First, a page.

Gov. Sarah Palin's gas line team released its official findings and determination on the TransCanada gas pipeline proposal on Tuesday, providing the state's first detailed assessment of how much money the state and others would make from the project and how likely the project is to succeed.
According to the findings, the state could expect to bring in more than $260 billion during the next 25 years through taxes and royalty payments resulting from the gas line. Major North Slope producers also would see hefty cash flow from the deal, receiving $147 billion during the same period.
When the time value of money - the fact that a dollar received today is worth more than a dollar received 10 years from now - is taken into account, the project is still profitable for the state and the producers, even if the size of the project is smaller than expected and construction costs are higher, according to the findings.
The findings claim that it would take a "perfect storm" of bad scenarios to make the project uneconomic for the producers.
The findings also state there is a "reasonable likelihood" that TransCanada will be able to overcome the major hurdles to the project, including getting the necessary commitments from North Slope gas producers to use the pipe.
"The potential benefits to be gained from the TC Alaska project, and the risks to all of the parties of not taking reasonable actions to make the project a success, are simply too large for the parties to allow the project to fail," it reads.
The findings claim the major producers would have strong economic incentives to join the project and would be legally obligated to use the pipeline even if they were reluctant to.
Steve Rinehart, a spokesman for BP, one of the major North Slope producers, said it was too early for his company to comment on the state's economic assessment.
The findings and determination cover more than 300 pages, and accompanying documents span another 2,000 pages, according to Joe Balash, a special assistant to the governor. They include an in-depth analysis of the TransCanada proposal and compare it against the competing pipeline proposal by two North Slope producers and projects using liquefied natural gas, or LNG.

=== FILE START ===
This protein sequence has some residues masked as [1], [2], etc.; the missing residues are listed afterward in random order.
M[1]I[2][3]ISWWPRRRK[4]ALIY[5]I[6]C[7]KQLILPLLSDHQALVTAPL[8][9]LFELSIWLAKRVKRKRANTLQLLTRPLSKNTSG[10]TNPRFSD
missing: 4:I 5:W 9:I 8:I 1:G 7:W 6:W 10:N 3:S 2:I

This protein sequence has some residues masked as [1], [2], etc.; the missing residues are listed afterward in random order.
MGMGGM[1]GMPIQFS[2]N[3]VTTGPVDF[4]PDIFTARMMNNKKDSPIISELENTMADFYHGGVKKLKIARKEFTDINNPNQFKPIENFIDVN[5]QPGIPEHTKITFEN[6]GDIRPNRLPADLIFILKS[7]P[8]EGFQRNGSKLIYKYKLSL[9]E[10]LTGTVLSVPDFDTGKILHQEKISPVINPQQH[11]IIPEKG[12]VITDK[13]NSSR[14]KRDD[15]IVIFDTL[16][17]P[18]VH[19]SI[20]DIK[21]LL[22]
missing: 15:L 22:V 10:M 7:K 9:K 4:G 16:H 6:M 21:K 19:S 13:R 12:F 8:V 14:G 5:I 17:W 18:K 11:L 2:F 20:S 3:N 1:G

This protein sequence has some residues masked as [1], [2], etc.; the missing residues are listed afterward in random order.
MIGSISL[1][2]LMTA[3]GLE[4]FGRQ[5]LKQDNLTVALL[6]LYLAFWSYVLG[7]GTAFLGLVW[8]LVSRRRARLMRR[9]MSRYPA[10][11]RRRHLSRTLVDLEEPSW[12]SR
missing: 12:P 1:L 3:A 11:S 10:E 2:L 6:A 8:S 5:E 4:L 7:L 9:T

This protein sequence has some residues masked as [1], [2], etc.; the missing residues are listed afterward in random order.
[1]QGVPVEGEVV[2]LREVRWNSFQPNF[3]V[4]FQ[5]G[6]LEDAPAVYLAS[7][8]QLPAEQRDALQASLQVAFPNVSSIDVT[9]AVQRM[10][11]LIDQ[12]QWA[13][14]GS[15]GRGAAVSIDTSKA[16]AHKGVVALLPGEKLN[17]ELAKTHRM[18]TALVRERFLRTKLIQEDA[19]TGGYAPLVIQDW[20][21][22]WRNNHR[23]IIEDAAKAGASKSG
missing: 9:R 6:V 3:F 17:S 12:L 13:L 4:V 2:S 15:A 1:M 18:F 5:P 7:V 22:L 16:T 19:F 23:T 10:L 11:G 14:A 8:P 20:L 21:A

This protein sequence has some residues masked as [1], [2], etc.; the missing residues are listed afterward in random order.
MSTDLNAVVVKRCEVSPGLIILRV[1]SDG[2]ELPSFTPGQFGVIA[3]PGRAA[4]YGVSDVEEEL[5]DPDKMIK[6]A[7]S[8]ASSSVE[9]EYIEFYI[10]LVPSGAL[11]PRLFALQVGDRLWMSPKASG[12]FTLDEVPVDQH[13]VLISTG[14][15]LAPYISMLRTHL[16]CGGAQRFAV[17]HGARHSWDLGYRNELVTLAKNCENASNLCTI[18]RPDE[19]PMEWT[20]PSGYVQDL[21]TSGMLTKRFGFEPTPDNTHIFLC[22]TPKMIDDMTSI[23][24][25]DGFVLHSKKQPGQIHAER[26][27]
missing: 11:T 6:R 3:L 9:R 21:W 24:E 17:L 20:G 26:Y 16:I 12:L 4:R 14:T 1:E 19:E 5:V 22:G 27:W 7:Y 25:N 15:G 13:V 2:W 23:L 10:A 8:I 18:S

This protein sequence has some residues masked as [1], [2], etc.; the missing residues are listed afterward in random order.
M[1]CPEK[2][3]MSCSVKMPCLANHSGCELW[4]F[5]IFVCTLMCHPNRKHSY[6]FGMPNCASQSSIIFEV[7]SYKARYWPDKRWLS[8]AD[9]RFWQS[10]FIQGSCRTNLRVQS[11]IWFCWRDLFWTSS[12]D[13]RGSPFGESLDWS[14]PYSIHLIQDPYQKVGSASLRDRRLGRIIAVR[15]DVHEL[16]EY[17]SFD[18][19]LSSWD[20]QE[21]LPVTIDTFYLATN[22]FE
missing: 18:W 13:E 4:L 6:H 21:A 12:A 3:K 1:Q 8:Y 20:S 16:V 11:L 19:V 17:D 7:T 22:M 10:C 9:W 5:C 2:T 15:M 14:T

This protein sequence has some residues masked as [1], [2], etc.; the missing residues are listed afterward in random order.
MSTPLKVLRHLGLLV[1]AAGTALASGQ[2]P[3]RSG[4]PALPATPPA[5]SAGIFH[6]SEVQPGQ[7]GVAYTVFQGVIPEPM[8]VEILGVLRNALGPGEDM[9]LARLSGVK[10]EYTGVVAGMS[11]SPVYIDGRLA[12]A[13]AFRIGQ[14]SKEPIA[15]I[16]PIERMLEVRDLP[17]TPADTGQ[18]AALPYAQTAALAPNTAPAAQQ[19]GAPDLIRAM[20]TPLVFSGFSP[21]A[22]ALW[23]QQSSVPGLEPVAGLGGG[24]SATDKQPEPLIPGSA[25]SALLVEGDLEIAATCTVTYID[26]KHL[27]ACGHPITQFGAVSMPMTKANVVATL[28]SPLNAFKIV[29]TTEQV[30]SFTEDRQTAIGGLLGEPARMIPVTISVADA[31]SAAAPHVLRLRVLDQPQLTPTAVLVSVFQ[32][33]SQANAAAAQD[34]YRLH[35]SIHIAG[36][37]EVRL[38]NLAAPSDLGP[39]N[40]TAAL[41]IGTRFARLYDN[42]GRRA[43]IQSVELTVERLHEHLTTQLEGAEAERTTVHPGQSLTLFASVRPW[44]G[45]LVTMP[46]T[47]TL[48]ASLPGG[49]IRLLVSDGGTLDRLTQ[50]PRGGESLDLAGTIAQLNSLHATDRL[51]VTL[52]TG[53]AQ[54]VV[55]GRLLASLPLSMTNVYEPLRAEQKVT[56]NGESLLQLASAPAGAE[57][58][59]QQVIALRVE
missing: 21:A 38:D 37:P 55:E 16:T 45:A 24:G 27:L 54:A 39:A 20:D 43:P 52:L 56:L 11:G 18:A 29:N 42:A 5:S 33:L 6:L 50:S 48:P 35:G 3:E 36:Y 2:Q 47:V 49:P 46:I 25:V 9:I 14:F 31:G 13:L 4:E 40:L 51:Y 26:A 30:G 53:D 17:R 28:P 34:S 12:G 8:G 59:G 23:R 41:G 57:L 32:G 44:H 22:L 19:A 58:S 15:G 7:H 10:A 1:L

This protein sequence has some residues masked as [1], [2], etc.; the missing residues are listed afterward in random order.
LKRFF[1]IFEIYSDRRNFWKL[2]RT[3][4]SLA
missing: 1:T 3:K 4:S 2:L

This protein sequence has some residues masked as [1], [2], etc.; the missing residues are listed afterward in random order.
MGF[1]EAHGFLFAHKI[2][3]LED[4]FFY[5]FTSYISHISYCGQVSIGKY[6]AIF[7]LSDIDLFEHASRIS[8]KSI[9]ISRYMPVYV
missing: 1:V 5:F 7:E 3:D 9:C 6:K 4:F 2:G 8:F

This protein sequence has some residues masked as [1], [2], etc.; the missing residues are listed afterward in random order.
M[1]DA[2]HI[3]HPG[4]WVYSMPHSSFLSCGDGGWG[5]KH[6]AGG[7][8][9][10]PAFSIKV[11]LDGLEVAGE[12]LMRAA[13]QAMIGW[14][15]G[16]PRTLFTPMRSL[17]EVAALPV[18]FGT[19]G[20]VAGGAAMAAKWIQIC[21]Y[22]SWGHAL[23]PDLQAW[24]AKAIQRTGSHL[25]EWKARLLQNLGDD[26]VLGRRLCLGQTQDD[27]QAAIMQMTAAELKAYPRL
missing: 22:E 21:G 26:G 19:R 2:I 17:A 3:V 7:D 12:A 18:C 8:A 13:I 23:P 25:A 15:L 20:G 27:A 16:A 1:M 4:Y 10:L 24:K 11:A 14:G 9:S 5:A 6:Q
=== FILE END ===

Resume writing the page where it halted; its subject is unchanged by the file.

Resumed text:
The release of the document follows an announcement last week by Palin that she would seek legislative approval to issue an exclusive state license to TransCanada. The Canadian pipeline company's application under the Alaska Gasline Inducement Act was the only one deemed complete by the administration.
The Legislature is scheduled to consider the proposal during a special legislative session starting June 3 in Juneau.
Lawmakers reached Tuesday said they hadn't had time to review the findings but looked forward to learning more at a series of presentations by the administration and hired consultants starting Wednesday in Anchorage.
The decision of whether to issue a license to TransCanada - and allow a $500 million state subsidy - is complicated by the pipeline project being pursued by North Slope producers ConocoPhillips and BP outside of the AGIA process.
The producers argue their project can be completed sooner and would save the state from having to provide the $500 million subsidy.
But in its findings and supporting documents, Palin's administration argues that only a pipeline built under AGIA would ensure the state's interests were met.
An analysis by the administrative consultant Black & Veatch states that the producers' pursuit of their own "Denali" pipeline project could undermine a TransCanada project, but recommends issuing a license to TransCanada as a way of encouraging collaboration between the companies.
"TransCanada's prospects for success and the state's reasons for proceeding with AGIA at this point are based on the expectation that TransCanada and Denali will eventually merge into a 'settlement' project," it reads.
The report adds that for such an agreement to happen, "AGIA must proceed by awarding a license."
Balash said the administration considers a collaboration under AGIA "certainly one of the possible scenarios."
BP's Rinehart said his company is willing to "engage with third parties who could bring value to the project," but he refused to say whether BP was considering a partnership with TransCanada under the AGIA process or only as part of the Denali project.
Sen. Gene Therriault, R-North Pole, said he saw a partnership as the best option because it would resolve the concern that the major producers would boycott a TransCanada pipeline.
"If keeping TransCanada in the game ultimately forces or promotes a collaboration," he said, "... then that's a win for the state."